As individuals we have the right to autonomy in making decisions about our moral well-being, but in doing so we must recognise that we are part of a larger society and that our individual actions can impact adversely upon society. While individual and collective interests are worthy of protection, individual autonomy can never be divorced from respect for persons and the protection of human life. "It is impossible to further the common good without acknowledging and defending the right to life, upon which all the other inalienable rights of individuals are founded and from which they develop."3 All persons are to be treated with dignity and respect and not viewed as objects or as a means to an end for others.
Right to Genetic Information and Knowledge of Origins
Growth in understanding of the adoption process has illustrated the need to understand our origins and to be able to place ourselves genetically and emotionally within a family. Wider awareness of the principles enshrined in the Treaty of Waitangi has also highlighted the importance of the concepts of whanau and family and emphasised the necessity of belonging for all people.
The Principles Applied
Respect for the dignity of human life is the foundational principle from which other principles flow. In Catholic teaching life is a sacred gift from God, to be protected and nurtured at every stage from conception to natural death. In nurturing life we are called to care not only for those individuals currently alive, but also for generations as yet unborn. In this respect there is a universal aspect to individual and group decisions made in the area of our own reproduction. As Pope John Paul II observes, "Only respect for life can be the foundation and guarantee of the most precious and essential goods of society, such as democracy and peace."4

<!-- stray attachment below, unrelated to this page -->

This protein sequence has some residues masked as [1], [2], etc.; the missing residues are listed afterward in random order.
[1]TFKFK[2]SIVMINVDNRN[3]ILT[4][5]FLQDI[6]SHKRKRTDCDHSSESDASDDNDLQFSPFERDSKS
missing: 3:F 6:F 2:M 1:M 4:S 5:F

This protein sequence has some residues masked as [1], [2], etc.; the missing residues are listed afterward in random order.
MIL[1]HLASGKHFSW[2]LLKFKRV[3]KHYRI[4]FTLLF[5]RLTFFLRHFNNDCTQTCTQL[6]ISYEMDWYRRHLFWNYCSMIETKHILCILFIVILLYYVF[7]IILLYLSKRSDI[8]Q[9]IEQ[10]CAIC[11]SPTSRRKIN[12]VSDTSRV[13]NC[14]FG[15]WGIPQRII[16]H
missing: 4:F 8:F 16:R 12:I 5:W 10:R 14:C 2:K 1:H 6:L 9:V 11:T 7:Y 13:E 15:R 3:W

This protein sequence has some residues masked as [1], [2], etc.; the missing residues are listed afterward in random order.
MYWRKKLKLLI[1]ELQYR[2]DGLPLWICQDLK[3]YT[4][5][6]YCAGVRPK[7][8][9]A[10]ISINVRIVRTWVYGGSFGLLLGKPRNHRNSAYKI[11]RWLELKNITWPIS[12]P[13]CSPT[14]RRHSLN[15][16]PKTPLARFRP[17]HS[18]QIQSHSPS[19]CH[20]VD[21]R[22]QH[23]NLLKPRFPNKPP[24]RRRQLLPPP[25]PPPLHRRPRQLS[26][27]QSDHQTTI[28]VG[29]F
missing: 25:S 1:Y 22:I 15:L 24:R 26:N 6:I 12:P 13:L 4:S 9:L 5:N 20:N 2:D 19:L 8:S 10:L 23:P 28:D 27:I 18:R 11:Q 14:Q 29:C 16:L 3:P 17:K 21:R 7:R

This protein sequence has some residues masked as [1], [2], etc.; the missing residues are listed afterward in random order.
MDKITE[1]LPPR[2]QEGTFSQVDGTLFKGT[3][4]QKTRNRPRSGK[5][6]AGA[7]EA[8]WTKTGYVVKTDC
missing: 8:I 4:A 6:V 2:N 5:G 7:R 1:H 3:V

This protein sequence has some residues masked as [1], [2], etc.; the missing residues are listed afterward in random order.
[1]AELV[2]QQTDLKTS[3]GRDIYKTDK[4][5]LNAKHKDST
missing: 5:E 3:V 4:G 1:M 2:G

These fundamental principles provide us with a framework for evaluating the rapid developments in the field of assisted reproduction technologies. Internationally and locally legislation is being developed in this field. The decision to move in this respect is to be applauded, as it is consistent with the principles of protecting the vulnerable and balancing individual and collective interests.